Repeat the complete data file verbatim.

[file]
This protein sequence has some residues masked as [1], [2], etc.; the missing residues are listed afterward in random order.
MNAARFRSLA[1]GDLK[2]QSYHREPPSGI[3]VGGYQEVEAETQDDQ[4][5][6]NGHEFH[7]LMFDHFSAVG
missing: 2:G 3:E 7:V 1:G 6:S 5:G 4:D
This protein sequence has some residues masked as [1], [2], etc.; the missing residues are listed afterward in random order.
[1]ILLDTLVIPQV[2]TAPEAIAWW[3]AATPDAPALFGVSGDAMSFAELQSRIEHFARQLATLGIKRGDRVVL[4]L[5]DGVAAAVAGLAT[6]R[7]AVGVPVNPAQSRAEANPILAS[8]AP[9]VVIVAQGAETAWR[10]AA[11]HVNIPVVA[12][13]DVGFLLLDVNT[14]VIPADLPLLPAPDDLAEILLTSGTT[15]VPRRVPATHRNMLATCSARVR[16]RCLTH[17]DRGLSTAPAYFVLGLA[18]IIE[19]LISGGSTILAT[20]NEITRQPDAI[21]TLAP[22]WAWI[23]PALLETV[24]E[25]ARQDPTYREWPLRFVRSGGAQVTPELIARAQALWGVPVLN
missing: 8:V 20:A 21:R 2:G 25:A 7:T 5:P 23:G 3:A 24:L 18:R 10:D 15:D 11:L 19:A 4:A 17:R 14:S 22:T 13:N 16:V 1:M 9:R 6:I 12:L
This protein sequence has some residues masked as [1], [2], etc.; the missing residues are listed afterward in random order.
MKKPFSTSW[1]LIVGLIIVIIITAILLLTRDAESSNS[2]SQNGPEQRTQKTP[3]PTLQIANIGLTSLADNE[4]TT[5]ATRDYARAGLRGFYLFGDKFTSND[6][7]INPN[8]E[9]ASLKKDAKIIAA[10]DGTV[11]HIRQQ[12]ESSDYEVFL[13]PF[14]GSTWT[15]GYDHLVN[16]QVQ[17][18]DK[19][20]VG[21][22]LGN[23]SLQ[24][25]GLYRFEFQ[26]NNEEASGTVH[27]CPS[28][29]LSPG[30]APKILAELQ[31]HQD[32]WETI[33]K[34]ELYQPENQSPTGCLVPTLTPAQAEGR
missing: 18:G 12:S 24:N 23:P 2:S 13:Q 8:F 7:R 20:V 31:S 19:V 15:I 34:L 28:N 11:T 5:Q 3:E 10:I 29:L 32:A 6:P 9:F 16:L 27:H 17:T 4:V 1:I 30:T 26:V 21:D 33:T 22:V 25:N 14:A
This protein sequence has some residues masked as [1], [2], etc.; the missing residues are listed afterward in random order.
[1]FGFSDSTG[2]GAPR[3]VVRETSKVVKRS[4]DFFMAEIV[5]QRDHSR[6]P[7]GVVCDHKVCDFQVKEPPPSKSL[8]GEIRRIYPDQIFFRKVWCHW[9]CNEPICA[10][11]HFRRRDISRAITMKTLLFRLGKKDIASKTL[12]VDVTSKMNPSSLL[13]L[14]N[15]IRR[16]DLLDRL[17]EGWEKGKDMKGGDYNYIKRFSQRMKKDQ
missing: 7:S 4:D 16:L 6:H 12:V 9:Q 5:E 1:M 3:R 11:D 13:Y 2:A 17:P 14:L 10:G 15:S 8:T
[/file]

This protein sequence has some residues masked as [1], [2], etc.; the missing residues are listed afterward in random order.
MNAARFRSLA[1]GDLK[2]QSYHREPPSGI[3]VGGYQEVEAETQDDQ[4][5][6]NGHEFH[7]LMFDHFSAVG
missing: 2:G 3:E 7:V 1:G 6:S 5:G 4:D
This protein sequence has some residues masked as [1], [2], etc.; the missing residues are listed afterward in random order.
[1]ILLDTLVIPQV[2]TAPEAIAWW[3]AATPDAPALFGVSGDAMSFAELQSRIEHFARQLATLGIKRGDRVVL[4]L[5]DGVAAAVAGLAT[6]R[7]AVGVPVNPAQSRAEANPILAS[8]AP[9]VVIVAQGAETAWR[10]AA[11]HVNIPVVA[12][13]DVGFLLLDVNT[14]VIPADLPLLPAPDDLAEILLTSGTT[15]VPRRVPATHRNMLATCSARVR[16]RCLTH[17]DRGLSTAPAYFVLGLA[18]IIE[19]LISGGSTILAT[20]NEITRQPDAI[21]TLAP[22]WAWI[23]PALLETV[24]E[25]ARQDPTYREWPLRFVRSGGAQVTPELIARAQALWGVPVLN
missing: 8:V 20:A 21:R 2:G 25:A 7:T 5:P 23:G 3:A 24:L 18:R 10:D 15:D 11:L 19:A 4:A 17:R 14:S 22:T 13:N 16:V 1:M 9:R 6:I 12:L
This protein sequence has some residues masked as [1], [2], etc.; the missing residues are listed afterward in random order.
MKKPFSTSW[1]LIVGLIIVIIITAILLLTRDAESSNS[2]SQNGPEQRTQKTP[3]PTLQIANIGLTSLADNE[4]TT[5]ATRDYARAGLRGFYLFGDKFTSND[6][7]INPN[8]E[9]ASLKKDAKIIAA[10]DGTV[11]HIRQQ[12]ESSDYEVFL[13]PF[14]GSTWT[15]GYDHLVN[16]QVQ[17][18]DK[19][20]VG[21][22]LGN[23]SLQ[24][25]GLYRFEFQ[26]NNEEASGTVH[27]CPS[28][29]LSPG[30]APKILAELQ[31]HQD[32]WETI[33]K[34]ELYQPENQSPTGCLVPTLTPAQAEGR
missing: 18:G 12:S 24:N 23:P 2:S 13:Q 8:F 7:R 20:V 31:S 19:V 15:I 34:L 28:N 11:T 5:Q 3:E 10:I 29:L 32:A 6:P 9:F 16:L 27:H 17:T 4:V 1:I 30:T 26:V 21:D 33:T 22:V 25:N 14:A
This protein sequence has some residues masked as [1], [2], etc.; the missing residues are listed afterward in random order.
[1]FGFSDSTG[2]GAPR[3]VVRETSKVVKRS[4]DFFMAEIV[5]QRDHSR[6]P[7]GVVCDHKVCDFQVKEPPPSKSL[8]GEIRRIYPDQIFFRKVWCHW[9]CNEPICA[10][11]HFRRRDISRAITMKTLLFRLGKKDIASKTL[12]VDVTSKMNPSSLL[13]L[14]N[15]IRR[16]DLLDRL[17]EGWEKGKDMKGGDYNYIKRFSQRMKKDQ
missing: 7:S 4:D 16:L 6:H 12:V 9:Q 5:E 1:M 3:R 11:D 13:Y 2:A 17:P 14:L 10:G 15:S 8:T